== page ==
Induction of Noonan syndrome-specific human-induced pluripotent stem cells under serum-, feeder-, and integration-free conditions.

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Publisher: Springer
Document Type: Report; Brief article
Length: 279 words

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Keywords: Noonan syndrome; Disease-specific human-induced pluripotent stem cells; Disease modeling; Serum-free; Feeder-free; Integration-free Abstract Noonan syndrome is an autosomal dominant developmental disorder. Although it is relatively common, and its phenotypical variability is well documented, its pathophysiology is not fully understood. Previously, with the aim of revealing the pathogenesis of genetic disorders, we reported the induction of cleidocranial dysplasia-specific human-induced pluripotent stem cells (hiPSCs) from patient's dental pulp cells (DPCs) under serum-free, feeder-free, and integration-free conditions. Notably, these cells showed potential for application to genetic disorder disease models. Furthermore, using similar procedures, we reported the induction of hiPSCs derived from peripheral blood mononuclear cells (PBMCs) of healthy volunteers. These methods are beneficial, because they are carried out without invasive and painful biopsies. Using those procedures, we reprogrammed DPCs and PBMCs that were derived from a patient with Noonan syndrome (NS) to establish NS-specific hiPSCs (NS-DPC-hiPSCs and NS-PBMC-hiPSCs, respectively). The induction efficiency of NS-hiPSCs was higher than that of WT-hiPSCs. We hypothesize that this was caused by high NANOG expression. Here, we describe the experimental results and findings related to NS-hiPSCs. This is the first report on the establishment of NS-hiPSCs and their disease modeling. Author Affiliation: (1) Oral and Maxillofacial Surgery, Hiroshima University Hospital, Hiroshima, Japan (2) Department of Molecular Oral Medicine and Maxillofacial Surgery, Graduate School of Biomedical and Health Sciences, Hiroshima University, 1-2-3 Kasumi, Minami-ku, 734-8553, Hiroshima, Japan (3) TOKIWA-Bio, Inc., Tsukuba, Ibaraki, Japan (4) National Institute of Advanced Industrial Science and Technology (AIST), Tsukuba, Ibaraki, Japan (5) Laboratory of Gene Regulation, Faculty of Medicine, University of Tsukuba, Tsukuba, Ibaraki, Japan (k) tetsuok@hiroshima-u.ac.jp Article History: Registration Date: 09/18/2020 Received Date: 09/06/2020 Accepted Date: 09/17/2020 Online Date: 11/02/2020 Byline:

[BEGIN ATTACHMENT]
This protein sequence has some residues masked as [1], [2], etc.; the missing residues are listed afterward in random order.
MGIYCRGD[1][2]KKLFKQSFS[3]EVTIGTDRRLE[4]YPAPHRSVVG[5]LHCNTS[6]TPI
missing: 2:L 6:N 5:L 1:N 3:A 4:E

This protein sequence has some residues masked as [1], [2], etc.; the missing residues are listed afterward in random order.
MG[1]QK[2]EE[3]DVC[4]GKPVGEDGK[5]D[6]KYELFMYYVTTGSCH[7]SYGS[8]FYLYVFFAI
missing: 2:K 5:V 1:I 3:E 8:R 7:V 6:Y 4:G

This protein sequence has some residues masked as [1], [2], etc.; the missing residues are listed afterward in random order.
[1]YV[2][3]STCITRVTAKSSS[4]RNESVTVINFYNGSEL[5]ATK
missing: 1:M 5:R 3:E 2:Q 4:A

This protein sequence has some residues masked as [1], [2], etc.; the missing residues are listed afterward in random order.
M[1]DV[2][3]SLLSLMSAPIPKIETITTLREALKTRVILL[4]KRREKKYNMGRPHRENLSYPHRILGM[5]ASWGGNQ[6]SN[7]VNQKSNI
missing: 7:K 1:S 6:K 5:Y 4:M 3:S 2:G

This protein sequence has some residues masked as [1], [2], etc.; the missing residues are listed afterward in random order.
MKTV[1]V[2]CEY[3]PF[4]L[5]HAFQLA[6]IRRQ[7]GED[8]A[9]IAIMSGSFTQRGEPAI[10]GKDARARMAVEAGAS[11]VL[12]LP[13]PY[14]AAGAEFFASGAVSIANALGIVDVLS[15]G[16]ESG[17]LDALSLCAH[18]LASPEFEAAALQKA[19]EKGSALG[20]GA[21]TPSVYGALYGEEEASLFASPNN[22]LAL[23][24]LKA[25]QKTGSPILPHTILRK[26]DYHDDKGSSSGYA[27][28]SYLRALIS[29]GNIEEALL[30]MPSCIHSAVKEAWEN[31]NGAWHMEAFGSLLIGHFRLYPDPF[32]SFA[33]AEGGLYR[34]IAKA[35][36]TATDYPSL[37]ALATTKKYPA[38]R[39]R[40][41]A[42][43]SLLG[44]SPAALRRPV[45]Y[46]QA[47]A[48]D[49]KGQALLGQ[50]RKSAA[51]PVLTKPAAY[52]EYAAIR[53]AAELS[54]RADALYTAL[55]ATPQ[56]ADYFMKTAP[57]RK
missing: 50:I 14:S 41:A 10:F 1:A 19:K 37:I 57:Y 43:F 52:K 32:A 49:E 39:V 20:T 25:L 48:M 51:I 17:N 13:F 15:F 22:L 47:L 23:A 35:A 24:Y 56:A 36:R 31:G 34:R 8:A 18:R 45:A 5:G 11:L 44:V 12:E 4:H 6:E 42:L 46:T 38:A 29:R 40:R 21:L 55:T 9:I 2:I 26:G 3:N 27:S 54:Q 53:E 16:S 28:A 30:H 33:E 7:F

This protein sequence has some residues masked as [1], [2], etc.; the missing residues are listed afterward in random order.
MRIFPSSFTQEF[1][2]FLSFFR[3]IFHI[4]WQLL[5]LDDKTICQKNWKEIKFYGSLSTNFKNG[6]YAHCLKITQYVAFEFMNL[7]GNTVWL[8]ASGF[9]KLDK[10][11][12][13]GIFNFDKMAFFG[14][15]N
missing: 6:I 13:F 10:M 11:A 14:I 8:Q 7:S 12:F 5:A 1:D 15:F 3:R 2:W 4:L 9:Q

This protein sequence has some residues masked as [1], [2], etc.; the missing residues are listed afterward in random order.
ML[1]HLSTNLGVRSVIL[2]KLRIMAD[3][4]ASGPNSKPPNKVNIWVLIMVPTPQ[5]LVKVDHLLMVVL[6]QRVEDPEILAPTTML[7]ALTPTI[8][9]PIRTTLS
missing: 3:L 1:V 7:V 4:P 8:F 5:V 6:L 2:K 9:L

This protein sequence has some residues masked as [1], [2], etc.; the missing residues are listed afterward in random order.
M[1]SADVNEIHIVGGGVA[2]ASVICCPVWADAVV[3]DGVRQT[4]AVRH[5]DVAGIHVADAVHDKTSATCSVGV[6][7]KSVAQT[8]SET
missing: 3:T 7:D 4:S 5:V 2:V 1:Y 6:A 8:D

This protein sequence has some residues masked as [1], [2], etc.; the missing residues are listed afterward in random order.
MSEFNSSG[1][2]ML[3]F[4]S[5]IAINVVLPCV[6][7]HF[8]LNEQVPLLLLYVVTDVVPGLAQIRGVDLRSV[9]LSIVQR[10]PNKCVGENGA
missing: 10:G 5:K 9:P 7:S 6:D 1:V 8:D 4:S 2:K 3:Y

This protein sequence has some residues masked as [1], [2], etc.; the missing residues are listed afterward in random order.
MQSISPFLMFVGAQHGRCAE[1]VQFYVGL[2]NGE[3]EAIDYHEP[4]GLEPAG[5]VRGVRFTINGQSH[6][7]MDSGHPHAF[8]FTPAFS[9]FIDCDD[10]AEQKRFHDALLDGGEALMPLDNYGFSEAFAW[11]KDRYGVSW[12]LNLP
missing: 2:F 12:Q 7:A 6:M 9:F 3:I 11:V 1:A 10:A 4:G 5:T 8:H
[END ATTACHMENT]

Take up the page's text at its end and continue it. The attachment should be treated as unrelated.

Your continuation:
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Gale Document Number: GALE|A648054609